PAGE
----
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Myth-Busting: Dag Hammarskjöld, Katanga, And The Coup

Above photo: Dag Hammarskjöld memorial stamp in 1962 from the United States.

A terrible myth has developed around the UN Secretary General Dag Hammarskjöld, who died in a plane crash in 1961.

The UN chief was one of the architects of the Congo crisis that led to the removal and murder of the country’s first leader, Patrice Lumumba. De Witte reveals the true role of the UN, and Hammarskjöld, in the imperialist catastrophe that savaged the Congo in 1960.

On an almost monthly basis the press, and scholars, focus on the death of UN Secretary General Dag Hammarskjöld, in a plane crash near the Rhodesian town of Ndola, not far from the Congo-Katanga border, on the night of 17 – 18 September 1961. Accident or assassination attempt? And if it was an assassination, who was guilty?

These are questions to which the UN itself is seeking answers. There is a lot of evidence to suggest that the plane was shot down. If this is indeed the case, we must look for the perpetrators in what was then Katanga, a Congolese province which, shortly after Congo’s independence, broke away from the central power with the powerful mining company Union Minière (Umicore) and local politicians in the entourage of Moïse Tshombe. This was done with the enthusiastic support of Belgium, which provided soldiers, diplomats, civil servants, and mercenaries to support the secession, with the aim of irreparably weakening Patrice Lumumba’s central government.

It is not the crash and death of Dag Hammarskjöld – commonly known as ‘Mr H’ – that I am referring to here, but his role (and that of the UN) in the Congo Crisis. The United Nations is still a taboo subject in media circles. Critical remarks about UN operations are unwelcome, because for the West, and especially for a small country like Belgium, the organisation is a major instrument for influencing world politics.

Benefiting from the presumption that his plane was attacked by Katangese forces, the Secretary General has acquired the image of a man who had to pay with his life for his fight for a unified Congo. The Belgian paper De Standaard puts it this way :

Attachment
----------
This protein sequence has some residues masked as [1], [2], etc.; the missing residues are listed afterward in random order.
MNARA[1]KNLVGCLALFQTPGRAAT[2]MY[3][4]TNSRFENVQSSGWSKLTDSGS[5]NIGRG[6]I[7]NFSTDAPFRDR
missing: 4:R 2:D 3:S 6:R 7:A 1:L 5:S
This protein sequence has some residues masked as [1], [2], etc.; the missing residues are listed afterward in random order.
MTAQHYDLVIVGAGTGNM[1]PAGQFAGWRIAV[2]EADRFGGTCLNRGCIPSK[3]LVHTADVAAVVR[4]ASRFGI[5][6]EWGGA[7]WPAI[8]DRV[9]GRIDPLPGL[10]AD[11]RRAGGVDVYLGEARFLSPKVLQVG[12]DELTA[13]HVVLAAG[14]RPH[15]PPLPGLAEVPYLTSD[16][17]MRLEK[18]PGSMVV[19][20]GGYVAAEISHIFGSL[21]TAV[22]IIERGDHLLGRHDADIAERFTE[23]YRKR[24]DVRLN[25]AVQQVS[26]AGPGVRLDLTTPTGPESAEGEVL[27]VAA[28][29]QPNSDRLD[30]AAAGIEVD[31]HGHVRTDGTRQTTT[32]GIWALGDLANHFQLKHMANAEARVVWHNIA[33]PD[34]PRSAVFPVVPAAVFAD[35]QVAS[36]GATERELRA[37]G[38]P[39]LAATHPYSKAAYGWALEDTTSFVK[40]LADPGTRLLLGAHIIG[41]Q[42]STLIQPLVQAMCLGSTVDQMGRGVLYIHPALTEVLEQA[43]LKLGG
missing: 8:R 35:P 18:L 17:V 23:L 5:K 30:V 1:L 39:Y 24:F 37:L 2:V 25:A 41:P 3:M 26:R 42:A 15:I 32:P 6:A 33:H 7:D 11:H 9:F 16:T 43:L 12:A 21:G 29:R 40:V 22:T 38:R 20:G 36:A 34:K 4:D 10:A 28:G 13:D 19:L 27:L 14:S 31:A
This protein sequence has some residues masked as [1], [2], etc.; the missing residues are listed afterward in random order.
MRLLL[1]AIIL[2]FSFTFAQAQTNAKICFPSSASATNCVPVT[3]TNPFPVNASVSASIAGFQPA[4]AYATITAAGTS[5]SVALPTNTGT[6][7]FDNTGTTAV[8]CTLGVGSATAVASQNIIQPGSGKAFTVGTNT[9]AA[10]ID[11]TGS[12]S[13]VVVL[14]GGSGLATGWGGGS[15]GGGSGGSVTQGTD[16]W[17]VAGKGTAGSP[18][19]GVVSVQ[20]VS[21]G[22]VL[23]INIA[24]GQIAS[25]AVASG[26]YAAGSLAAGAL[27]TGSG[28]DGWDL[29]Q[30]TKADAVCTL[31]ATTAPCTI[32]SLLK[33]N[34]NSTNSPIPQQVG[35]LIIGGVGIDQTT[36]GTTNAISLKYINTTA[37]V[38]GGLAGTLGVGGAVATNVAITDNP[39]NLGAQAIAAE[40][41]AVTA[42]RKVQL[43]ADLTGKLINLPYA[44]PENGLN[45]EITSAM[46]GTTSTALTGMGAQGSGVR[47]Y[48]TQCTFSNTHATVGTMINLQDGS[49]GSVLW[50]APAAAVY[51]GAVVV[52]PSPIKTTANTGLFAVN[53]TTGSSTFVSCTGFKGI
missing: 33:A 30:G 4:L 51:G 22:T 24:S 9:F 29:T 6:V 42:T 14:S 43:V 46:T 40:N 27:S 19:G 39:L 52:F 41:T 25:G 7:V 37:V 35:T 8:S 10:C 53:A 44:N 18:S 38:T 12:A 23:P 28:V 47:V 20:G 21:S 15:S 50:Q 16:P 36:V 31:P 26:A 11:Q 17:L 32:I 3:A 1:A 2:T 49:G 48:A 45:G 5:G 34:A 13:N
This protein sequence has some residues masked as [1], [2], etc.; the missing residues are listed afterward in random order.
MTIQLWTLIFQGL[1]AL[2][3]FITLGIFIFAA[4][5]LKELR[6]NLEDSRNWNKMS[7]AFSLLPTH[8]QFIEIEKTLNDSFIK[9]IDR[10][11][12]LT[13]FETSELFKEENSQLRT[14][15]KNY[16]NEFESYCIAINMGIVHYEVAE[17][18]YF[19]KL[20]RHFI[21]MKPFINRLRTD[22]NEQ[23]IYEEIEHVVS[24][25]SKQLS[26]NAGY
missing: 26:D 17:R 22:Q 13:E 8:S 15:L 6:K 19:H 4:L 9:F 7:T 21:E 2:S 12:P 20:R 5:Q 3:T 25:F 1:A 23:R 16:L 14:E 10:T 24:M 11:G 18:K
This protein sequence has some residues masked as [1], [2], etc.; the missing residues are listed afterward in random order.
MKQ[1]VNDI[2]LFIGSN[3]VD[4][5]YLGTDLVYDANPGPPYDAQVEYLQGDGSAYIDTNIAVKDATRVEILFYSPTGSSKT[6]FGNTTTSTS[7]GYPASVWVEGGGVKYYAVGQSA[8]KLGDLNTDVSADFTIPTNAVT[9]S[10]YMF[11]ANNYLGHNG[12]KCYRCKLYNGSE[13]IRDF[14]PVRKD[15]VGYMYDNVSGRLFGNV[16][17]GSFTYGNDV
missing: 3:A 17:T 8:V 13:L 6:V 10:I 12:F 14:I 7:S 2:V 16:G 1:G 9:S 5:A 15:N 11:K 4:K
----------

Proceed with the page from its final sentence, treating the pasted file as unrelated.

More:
Officially, the Western powers could not support the secession of Katanga – that would run counter to a UN peacekeeping operation supporting the Congolese army in its fight against Tshombe. But behind the scenes they were not above it. The UN’s Number 1 was a thorn in their side. He was a little too zealous in his mission to reunify the Congo and put an end to the civil war in Katanga.

Is it really true that Hammarskjöld who led the peacekeeping force on the Security Council sent to the Congo were primarily aiming to re-establish a unitary state, against Western (mining) interests? Noble principles opposed to (neo)colonialism?

This view fits in perfectly with the myth of ‘Mr H’: posthumously acclaimed with the Nobel Peace Prize, he has become an icon of international pacifist diplomacy. The investigation carried out in the United Nations archives, the conclusions of which can be found in my book Crisis in Kongo  (1996), invalidates this myth. Hammarskjöld fully supported Katangese secession for as long as Patrice Lumumba was in power. And this, it should be noted, was done with a peacekeeping force who came to the Congo at the express request of the Congolese government to expel Belgian troops and put an end to Katanga’s secession. The secession of rich Katanga – which accounted for two thirds of Congolese public revenue – was in the view of Belgium and the United States supposed to ruin the central state and contribute to Lumumba’s downfall. The UN bureaucracy around Hammarskjöld  made common cause with Brussels and Washington.